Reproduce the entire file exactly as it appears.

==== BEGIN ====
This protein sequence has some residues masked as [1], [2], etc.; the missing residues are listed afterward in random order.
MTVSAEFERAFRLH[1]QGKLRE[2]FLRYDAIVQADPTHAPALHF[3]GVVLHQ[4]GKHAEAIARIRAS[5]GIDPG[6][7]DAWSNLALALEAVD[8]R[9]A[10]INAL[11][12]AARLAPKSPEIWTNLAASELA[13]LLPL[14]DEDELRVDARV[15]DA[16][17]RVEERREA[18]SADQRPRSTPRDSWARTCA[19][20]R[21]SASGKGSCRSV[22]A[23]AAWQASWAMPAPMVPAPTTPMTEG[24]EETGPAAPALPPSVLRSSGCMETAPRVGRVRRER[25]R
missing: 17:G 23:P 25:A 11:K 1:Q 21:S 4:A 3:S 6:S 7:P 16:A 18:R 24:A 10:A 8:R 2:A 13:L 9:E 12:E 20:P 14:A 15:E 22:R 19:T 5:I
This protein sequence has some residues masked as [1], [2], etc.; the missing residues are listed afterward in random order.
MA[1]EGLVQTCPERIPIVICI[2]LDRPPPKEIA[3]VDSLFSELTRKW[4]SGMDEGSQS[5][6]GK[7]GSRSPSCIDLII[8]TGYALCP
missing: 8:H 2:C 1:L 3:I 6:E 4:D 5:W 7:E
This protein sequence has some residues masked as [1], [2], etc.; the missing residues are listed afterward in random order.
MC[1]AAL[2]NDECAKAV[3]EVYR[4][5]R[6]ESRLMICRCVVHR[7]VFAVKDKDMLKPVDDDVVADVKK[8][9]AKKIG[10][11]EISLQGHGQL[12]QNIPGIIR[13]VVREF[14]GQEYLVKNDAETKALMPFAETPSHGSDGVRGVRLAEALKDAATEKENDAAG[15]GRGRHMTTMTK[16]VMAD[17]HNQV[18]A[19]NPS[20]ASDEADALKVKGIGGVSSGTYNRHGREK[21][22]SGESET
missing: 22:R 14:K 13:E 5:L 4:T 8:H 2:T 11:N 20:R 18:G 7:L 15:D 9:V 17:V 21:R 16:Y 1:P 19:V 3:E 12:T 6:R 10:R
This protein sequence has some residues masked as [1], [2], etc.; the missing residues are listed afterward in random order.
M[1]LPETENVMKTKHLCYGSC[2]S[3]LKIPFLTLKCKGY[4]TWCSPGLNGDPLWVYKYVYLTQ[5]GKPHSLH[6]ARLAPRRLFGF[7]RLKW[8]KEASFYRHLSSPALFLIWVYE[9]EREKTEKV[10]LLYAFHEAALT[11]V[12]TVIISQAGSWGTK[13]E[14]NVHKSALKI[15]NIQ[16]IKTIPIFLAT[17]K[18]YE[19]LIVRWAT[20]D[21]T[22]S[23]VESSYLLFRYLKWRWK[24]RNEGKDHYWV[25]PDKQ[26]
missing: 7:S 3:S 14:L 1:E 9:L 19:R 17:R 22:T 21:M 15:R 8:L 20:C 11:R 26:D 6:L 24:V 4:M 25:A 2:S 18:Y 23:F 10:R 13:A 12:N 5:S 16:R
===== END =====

This protein sequence has some residues masked as [1], [2], etc.; the missing residues are listed afterward in random order.
MTVSAEFERAFRLH[1]QGKLRE[2]FLRYDAIVQADPTHAPALHF[3]GVVLHQ[4]GKHAEAIARIRAS[5]GIDPG[6][7]DAWSNLALALEAVD[8]R[9]A[10]INAL[11][12]AARLAPKSPEIWTNLAASELA[13]LLPL[14]DEDELRVDARV[15]DA[16][17]RVEERREA[18]SADQRPRSTPRDSWARTCA[19][20]R[21]SASGKGSCRSV[22]A[23]AAWQASWAMPAPMVPAPTTPMTEG[24]EETGPAAPALPPSVLRSSGCMETAPRVGRVRRER[25]R
missing: 17:G 23:P 25:A 11:K 1:Q 21:S 4:A 3:S 6:S 7:P 16:A 18:R 24:A 10:A 8:R 2:A 13:L 9:E 12:E 20:P 14:A 15:E 22:R 19:T 5:I
This protein sequence has some residues masked as [1], [2], etc.; the missing residues are listed afterward in random order.
MA[1]EGLVQTCPERIPIVICI[2]LDRPPPKEIA[3]VDSLFSELTRKW[4]SGMDEGSQS[5][6]GK[7]GSRSPSCIDLII[8]TGYALCP
missing: 8:H 2:C 1:L 3:I 6:E 4:D 5:W 7:E
This protein sequence has some residues masked as [1], [2], etc.; the missing residues are listed afterward in random order.
MC[1]AAL[2]NDECAKAV[3]EVYR[4][5]R[6]ESRLMICRCVVHR[7]VFAVKDKDMLKPVDDDVVADVKK[8][9]AKKIG[10][11]EISLQGHGQL[12]QNIPGIIR[13]VVREF[14]GQEYLVKNDAETKALMPFAETPSHGSDGVRGVRLAEALKDAATEKENDAAG[15]GRGRHMTTMTK[16]VMAD[17]HNQV[18]A[19]NPS[20]ASDEADALKVKGIGGVSSGTYNRHGREK[21][22]SGESET
missing: 22:R 14:K 13:E 5:L 4:T 8:H 2:T 11:N 20:R 18:G 7:L 15:D 9:V 17:V 21:R 16:Y 1:P 19:V 3:E 12:T 6:R 10:R
This protein sequence has some residues masked as [1], [2], etc.; the missing residues are listed afterward in random order.
M[1]LPETENVMKTKHLCYGSC[2]S[3]LKIPFLTLKCKGY[4]TWCSPGLNGDPLWVYKYVYLTQ[5]GKPHSLH[6]ARLAPRRLFGF[7]RLKW[8]KEASFYRHLSSPALFLIWVYE[9]EREKTEKV[10]LLYAFHEAALT[11]V[12]TVIISQAGSWGTK[13]E[14]NVHKSALKI[15]NIQ[16]IKTIPIFLAT[17]K[18]YE[19]LIVRWAT[20]D[21]T[22]S[23]VESSYLLFRYLKWRWK[24]RNEGKDHYWV[25]PDKQ[26]
missing: 7:S 3:S 14:L 1:E 9:L 19:R 17:R 22:T 21:M 15:R 8:L 20:C 11:R 26:D 6:L 24:V 4:M 25:A 2:S 18:Y 23:F 10:R 13:A 12:N 5:S 16:R